Article: Radically ordinary |
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Article: Radically ordinary

By Matthew Ralph

Unforgiving, homophobic, fear-mongering, intolerent, consumerism, bigotry, preachy, anti-Semitic and paternalistic are are all words associated, too often accurately so, with Christianity in North America.

But they are words that have little to do with the Jewish carpenter who 2,000 years ago urged followers, above all else, to love God and love their neighbor.

Philadelphia-based filmmaker Jamie Moffett, a self-described lapsed Catholic, knows better than to lump all Christians into stereotypes. As a co-founder and former resident of Philadelphia’s intentional community The Simple Way, Moffett spent seven years serving and living with the poor and marginalized in society.

Introducing his film “The Ordinary Radicals” on camera, Moffett, who makes it a personal story by narrating it throughout, quickly dispenses of many of the aforementioned words through stenciled and printed words on the screen to set up the framework for a story about a growing movement of people who are ditching the culture war for something more closely aligned with the call of Jesus to really love their neighbor.

Using footage from last summer’s 11,000-mile veggie oil-fueled “Jesus For President” tour by Shane Claiborne and Chris Haw to move the story along, Moffett illustrates the many ways Christian activists are challenging convention and living counter-culture to the stereotype the church has too often become in the U.S. and Canada.

Whether it’s pumping used veggie oil into a bus, using the winnings from The Price Is Right to help children in Africa, living with the homeless, cultivating a community garden, working in a drug and alcohol rehab or supporting current and former soldiers, the film illustrates how people from various walks of life are living their faith out in radically ordinary ways.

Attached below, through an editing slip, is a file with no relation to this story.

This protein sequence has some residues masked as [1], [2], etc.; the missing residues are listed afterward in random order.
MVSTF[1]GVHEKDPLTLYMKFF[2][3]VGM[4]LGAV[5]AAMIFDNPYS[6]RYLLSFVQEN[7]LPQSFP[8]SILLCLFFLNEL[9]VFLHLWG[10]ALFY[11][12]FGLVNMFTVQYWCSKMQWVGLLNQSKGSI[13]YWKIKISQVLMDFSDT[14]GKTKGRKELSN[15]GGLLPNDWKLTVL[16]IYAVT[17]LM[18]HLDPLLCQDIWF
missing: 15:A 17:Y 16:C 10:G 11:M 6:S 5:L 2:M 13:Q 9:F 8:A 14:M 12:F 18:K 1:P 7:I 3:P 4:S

Mixed in with these compelling stories are interviews with academics and evangelical leaders like Ron Sider, John Perkins, Tony Campolo, Jim Wallis and Brian McLaren, who speak to the broader story surrounding the movement and various archival and news footage.

Frankly, it’s remarkable to see how many people Moffett was able to get into the film and how much ground is covered. Not to mention how much soundtrack-buying-worthy music there is. At points, the shear weight of the film starts to weigh it down, but considering the breadth of the movement, the plethora of perspectives, voices and stories is probably justified.

Answering the simple “what’s it about?” question isn’t even easy with the film because it is about so many things. It’s about a book tour, yes, but not really. It’s about a guy named Shane Claiborne and a group of rag-tag troubadors, yes, but not really. It’s about a non-believer making sense of his crazy Christian friends, yes, but not really. 

Some of the press on the film to date has contrasted it with Bill Maher’s “Religulous” because it shows the good that can come from people motivated by faith even when the filmmaker doesn’t completely agree with them. Zack Exley, who blogs about the movement at Revolution In Jesusland, kind of makes that point in the film, noting his effort to make secular liberals aware of how much they have in common with Christians of this particular stripe.

But beyond giving evangelical Christians credibility with agnostics or causing scorn and skepticism among more Christians who see nothing wrong with intolerance, consumerism and homophobia in the church, The Ordinary Radicals challenges and inspires the viewer, no matter their faith or even political persuasion, to take action.

That, besides being a technically and stylistically well-executed film, is ultimately what makes it a must-see.

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